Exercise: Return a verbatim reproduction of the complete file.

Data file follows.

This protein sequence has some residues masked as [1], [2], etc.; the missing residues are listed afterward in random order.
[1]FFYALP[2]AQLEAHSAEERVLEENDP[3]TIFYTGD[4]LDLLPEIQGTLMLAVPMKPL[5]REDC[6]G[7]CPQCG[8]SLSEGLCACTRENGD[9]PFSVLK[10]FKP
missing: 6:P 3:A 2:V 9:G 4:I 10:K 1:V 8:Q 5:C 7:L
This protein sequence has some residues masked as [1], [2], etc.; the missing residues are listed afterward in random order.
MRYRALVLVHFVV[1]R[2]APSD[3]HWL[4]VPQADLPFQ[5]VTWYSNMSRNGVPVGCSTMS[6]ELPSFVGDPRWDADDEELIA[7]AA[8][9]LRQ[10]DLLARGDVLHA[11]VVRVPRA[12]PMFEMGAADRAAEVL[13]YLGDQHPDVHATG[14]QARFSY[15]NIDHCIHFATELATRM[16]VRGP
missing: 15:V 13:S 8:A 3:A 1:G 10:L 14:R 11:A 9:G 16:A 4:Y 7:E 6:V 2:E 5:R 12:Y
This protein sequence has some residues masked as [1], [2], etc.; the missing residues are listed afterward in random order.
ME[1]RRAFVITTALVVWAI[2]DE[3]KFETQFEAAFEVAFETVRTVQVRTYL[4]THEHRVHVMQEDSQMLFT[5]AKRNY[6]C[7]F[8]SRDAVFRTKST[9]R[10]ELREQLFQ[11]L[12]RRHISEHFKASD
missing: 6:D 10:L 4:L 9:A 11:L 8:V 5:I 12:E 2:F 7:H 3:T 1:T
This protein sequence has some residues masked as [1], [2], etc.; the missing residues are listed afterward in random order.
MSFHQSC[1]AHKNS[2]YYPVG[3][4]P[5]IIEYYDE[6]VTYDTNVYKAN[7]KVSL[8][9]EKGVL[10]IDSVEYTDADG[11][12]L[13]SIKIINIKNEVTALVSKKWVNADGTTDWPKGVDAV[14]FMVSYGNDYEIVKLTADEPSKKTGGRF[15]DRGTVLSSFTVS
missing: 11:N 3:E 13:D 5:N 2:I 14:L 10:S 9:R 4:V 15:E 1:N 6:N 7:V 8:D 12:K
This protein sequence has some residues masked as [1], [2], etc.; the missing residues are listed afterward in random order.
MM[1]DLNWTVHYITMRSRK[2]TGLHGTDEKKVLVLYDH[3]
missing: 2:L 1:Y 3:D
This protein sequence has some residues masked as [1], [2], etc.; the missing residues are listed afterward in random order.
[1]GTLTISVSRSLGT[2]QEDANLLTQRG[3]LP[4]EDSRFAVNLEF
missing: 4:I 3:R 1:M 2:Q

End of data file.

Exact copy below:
This protein sequence has some residues masked as [1], [2], etc.; the missing residues are listed afterward in random order.
[1]FFYALP[2]AQLEAHSAEERVLEENDP[3]TIFYTGD[4]LDLLPEIQGTLMLAVPMKPL[5]REDC[6]G[7]CPQCG[8]SLSEGLCACTRENGD[9]PFSVLK[10]FKP
missing: 6:P 3:A 2:V 9:G 4:I 10:K 1:V 8:Q 5:C 7:L
This protein sequence has some residues masked as [1], [2], etc.; the missing residues are listed afterward in random order.
MRYRALVLVHFVV[1]R[2]APSD[3]HWL[4]VPQADLPFQ[5]VTWYSNMSRNGVPVGCSTMS[6]ELPSFVGDPRWDADDEELIA[7]AA[8][9]LRQ[10]DLLARGDVLHA[11]VVRVPRA[12]PMFEMGAADRAAEVL[13]YLGDQHPDVHATG[14]QARFSY[15]NIDHCIHFATELATRM[16]VRGP
missing: 15:V 13:S 8:A 3:A 1:G 10:L 14:R 11:A 9:G 16:A 4:Y 7:E 6:V 2:E 5:R 12:Y
This protein sequence has some residues masked as [1], [2], etc.; the missing residues are listed afterward in random order.
ME[1]RRAFVITTALVVWAI[2]DE[3]KFETQFEAAFEVAFETVRTVQVRTYL[4]THEHRVHVMQEDSQMLFT[5]AKRNY[6]C[7]F[8]SRDAVFRTKST[9]R[10]ELREQLFQ[11]L[12]RRHISEHFKASD
missing: 6:D 10:L 4:L 9:A 11:L 8:V 5:I 12:E 2:F 7:H 3:T 1:T
This protein sequence has some residues masked as [1], [2], etc.; the missing residues are listed afterward in random order.
MSFHQSC[1]AHKNS[2]YYPVG[3][4]P[5]IIEYYDE[6]VTYDTNVYKAN[7]KVSL[8][9]EKGVL[10]IDSVEYTDADG[11][12]L[13]SIKIINIKNEVTALVSKKWVNADGTTDWPKGVDAV[14]FMVSYGNDYEIVKLTADEPSKKTGGRF[15]DRGTVLSSFTVS
missing: 11:N 3:E 13:D 5:N 2:I 14:L 10:S 9:R 4:V 15:E 1:N 6:N 7:V 8:D 12:K
This protein sequence has some residues masked as [1], [2], etc.; the missing residues are listed afterward in random order.
MM[1]DLNWTVHYITMRSRK[2]TGLHGTDEKKVLVLYDH[3]
missing: 2:L 1:Y 3:D
This protein sequence has some residues masked as [1], [2], etc.; the missing residues are listed afterward in random order.
[1]GTLTISVSRSLGT[2]QEDANLLTQRG[3]LP[4]EDSRFAVNLEF
missing: 4:I 3:R 1:M 2:Q